To reduce the consumption of water, the use of vacuum toilets, saving up to seven litres per use, were favoured. The use of 162 vacuum toilets saved approximately 350,000 litres water. During the event 24.7 tonnes of waste was collected, representing the yearly average of 50 households in Flanders. According to waste partner Suez Group, the amount of waste was relatively low thanks to the use of +200,000 reusable cups and the 2,240 volunteers raising the awareness amongst cycling fans. Twenty-nine percent of total waste from the event was recycled. Further efforts can be made in the use of reusable material, the facilitation of the waste collection process and the use of waste-collecting groups along the tracks. 

Mobility: making eco-friendly choices 

To streamline mobility during the event, a mobility expert was onboarded to encourage locals, fans, catering partners and other stakeholders to make eco-friendly choices. A mobility plan was developed for the period before and during the event, informing local citizens, providing deviation plans, routeplanning for fans, the communication of mobility information, and providing parking and public transport information. Communication campaigns were set up to promote the eco-friendly choices, such as a public transport campaign with NMBS and De Lijn, dedicated walking and biking routes in-between hotspots, bike parking and incentives for fans coming by bike. During both weekends the railway company recorded an extra 62,440 train passengers.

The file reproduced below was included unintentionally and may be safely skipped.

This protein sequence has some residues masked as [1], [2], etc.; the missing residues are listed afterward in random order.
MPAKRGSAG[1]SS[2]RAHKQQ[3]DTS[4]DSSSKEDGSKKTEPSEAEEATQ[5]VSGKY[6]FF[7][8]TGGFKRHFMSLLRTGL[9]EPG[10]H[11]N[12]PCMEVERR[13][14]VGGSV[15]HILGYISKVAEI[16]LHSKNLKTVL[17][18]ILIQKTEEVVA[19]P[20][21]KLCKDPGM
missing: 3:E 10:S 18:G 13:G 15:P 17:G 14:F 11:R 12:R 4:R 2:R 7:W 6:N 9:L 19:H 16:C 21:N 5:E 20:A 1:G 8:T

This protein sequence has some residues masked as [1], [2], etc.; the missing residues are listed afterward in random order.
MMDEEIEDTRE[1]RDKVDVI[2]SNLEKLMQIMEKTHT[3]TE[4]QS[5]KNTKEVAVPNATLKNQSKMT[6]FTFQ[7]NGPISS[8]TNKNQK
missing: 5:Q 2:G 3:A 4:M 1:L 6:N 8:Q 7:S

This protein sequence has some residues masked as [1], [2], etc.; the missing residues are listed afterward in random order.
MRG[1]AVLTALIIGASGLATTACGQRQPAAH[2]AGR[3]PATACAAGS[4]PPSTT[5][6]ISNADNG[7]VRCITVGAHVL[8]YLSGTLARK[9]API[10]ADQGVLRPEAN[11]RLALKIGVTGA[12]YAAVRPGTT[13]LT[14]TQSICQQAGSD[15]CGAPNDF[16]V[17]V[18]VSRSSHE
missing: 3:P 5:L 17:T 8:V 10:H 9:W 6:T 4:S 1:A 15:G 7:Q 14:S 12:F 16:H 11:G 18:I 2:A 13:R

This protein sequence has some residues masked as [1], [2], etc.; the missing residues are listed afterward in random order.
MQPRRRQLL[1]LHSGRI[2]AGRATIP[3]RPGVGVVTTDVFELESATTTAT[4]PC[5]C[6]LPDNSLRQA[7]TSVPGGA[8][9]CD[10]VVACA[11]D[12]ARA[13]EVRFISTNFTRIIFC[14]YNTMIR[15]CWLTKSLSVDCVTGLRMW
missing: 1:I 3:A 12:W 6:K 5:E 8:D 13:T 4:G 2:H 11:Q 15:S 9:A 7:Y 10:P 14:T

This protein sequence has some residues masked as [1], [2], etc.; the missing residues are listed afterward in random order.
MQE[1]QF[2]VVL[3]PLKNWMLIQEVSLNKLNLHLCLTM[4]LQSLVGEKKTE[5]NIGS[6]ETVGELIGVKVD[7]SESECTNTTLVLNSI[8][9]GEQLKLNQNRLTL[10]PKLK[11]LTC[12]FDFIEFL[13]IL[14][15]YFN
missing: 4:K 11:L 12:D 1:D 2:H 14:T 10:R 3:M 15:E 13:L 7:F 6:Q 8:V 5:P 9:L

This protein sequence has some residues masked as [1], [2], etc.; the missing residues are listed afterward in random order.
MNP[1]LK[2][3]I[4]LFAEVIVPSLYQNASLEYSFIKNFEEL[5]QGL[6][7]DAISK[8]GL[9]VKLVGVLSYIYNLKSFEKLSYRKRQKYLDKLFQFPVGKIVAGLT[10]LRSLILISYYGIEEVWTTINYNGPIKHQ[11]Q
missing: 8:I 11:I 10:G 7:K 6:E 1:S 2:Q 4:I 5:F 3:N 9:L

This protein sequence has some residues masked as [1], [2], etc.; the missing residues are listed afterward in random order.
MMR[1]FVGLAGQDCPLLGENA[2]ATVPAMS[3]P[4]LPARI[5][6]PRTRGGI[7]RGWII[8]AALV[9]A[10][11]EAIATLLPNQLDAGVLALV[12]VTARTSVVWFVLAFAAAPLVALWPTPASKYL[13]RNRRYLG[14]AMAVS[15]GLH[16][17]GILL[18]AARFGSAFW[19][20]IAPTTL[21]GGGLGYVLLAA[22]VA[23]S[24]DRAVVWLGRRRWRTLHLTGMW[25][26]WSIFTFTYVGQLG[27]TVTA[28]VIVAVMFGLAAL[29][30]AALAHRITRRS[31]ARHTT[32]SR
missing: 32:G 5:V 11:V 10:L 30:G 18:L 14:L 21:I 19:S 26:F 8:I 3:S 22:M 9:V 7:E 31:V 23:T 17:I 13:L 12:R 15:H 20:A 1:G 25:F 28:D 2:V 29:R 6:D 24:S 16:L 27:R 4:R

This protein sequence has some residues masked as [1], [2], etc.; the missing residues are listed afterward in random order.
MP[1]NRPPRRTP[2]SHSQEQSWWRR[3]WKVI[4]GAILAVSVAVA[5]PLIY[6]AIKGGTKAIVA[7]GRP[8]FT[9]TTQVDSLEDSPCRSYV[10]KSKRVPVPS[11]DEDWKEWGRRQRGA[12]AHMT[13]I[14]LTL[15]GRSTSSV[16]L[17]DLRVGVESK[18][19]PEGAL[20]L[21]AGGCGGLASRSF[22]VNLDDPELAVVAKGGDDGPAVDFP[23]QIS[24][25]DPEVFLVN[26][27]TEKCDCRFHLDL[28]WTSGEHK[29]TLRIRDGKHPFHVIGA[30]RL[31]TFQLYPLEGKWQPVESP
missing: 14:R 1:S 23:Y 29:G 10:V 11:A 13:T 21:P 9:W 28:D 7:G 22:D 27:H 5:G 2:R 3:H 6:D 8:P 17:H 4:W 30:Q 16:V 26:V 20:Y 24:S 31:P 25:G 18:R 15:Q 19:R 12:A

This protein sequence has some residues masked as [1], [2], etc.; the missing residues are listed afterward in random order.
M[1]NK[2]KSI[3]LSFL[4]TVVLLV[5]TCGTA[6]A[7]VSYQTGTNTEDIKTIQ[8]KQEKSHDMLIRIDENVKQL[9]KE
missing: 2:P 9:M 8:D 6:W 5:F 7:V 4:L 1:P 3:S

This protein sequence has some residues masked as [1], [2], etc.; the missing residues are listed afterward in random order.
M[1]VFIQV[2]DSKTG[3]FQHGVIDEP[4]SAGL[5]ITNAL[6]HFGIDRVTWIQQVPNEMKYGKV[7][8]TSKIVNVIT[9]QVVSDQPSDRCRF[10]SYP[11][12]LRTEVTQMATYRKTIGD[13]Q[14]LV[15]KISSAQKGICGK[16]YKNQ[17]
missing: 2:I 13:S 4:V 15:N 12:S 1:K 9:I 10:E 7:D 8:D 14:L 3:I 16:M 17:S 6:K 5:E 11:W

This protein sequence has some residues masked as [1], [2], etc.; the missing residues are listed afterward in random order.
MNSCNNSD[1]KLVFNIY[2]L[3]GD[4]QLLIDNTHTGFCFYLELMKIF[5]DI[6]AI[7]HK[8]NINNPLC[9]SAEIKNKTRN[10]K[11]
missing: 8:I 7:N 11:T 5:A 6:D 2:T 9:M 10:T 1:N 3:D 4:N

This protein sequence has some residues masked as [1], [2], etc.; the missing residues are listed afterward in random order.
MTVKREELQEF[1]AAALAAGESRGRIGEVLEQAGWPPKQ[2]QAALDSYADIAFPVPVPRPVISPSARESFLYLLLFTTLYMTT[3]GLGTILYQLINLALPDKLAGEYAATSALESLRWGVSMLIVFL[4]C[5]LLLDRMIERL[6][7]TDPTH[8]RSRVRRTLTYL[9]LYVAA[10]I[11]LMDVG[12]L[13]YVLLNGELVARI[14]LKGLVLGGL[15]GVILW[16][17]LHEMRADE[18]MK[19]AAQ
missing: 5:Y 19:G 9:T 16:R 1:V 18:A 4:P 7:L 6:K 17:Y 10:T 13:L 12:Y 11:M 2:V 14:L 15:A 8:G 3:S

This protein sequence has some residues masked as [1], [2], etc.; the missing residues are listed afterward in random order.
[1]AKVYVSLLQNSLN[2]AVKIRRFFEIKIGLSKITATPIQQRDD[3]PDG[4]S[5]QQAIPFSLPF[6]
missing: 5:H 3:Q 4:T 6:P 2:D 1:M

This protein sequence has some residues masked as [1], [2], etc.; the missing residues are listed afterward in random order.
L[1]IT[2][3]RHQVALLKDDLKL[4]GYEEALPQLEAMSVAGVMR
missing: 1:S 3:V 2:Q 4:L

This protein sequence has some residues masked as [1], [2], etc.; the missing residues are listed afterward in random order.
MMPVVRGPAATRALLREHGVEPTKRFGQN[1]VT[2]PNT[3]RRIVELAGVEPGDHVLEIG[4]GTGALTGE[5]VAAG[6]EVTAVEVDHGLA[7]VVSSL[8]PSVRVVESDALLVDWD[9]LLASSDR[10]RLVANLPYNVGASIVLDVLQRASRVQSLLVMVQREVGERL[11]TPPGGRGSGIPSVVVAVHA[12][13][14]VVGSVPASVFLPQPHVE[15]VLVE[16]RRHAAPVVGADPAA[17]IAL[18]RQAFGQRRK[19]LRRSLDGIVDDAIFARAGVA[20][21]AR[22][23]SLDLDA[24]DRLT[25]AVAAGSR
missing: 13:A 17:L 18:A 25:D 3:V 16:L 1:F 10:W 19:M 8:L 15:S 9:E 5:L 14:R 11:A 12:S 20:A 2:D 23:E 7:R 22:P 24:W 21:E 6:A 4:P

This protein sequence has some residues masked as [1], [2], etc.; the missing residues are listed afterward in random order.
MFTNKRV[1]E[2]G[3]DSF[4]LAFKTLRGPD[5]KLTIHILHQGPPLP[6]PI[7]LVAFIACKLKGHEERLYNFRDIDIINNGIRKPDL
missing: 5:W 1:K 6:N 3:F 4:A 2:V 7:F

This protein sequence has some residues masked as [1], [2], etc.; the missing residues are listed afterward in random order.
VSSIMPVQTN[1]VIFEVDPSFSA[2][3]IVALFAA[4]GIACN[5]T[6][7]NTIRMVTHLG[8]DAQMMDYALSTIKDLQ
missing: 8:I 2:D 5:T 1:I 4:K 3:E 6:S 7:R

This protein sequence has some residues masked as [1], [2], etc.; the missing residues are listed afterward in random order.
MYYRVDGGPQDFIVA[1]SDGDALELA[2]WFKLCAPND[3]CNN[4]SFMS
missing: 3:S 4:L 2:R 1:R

Further efforts still can be made in the use of tools to count/estimate the number of spectators, the developement of event-dedicated public transport tickets, and onsite surveys to better evaluate the number of visitors and their means of transportation. 

Become more inclusive

A specific programme was put in place to oversee the accessibility and inclusivity of the event, providing more facilities for people with disabilities. This resulted in more adapted toilets, information points, assistant stewards and dedicated platforms, sign language, guides for the visually impaired. In total, 81 people with special accessibility needs made use of these services. For the second time in the history of the UCI Road World Championships, the G-Sports Race for people with disabilities was included in the event featuring 27 participants. To further promote social inclusion, the organisers engaged with many NGOs to integrate vulnerable and under-represented groups in the event as volunteers, with 112 people such as refugees, people with disabilities, and underprivileged youngsters taking part. Campaigns were set up in collaboration with two NGOs focusing on LGTBQ+ rights, with the aim of taking a first step towards a more accessible and inclusive sports climate for everyone.

Recommendations that can be made for future events include increasing awareness of reporting procedures of unfair treatment, being more ambitious in attracting female participants, the organisation of more campaigns encouraging sports activities with under-represented communities, and the introduction of gender-neutral toilets. 

Implementing fair play and good governance measures

Measures were implemented to ensure that races were correctly monitored in compliance with regulations governing cycling, anti-doping and technological fraud. Governance measures were put in place including a transparent supplier selection procedure, the use of a transparent internal organisational structure, and budget transparency. For future events, the Code of Good Governance from the Flemish Sports Federation can serve as inspiration for further improvements.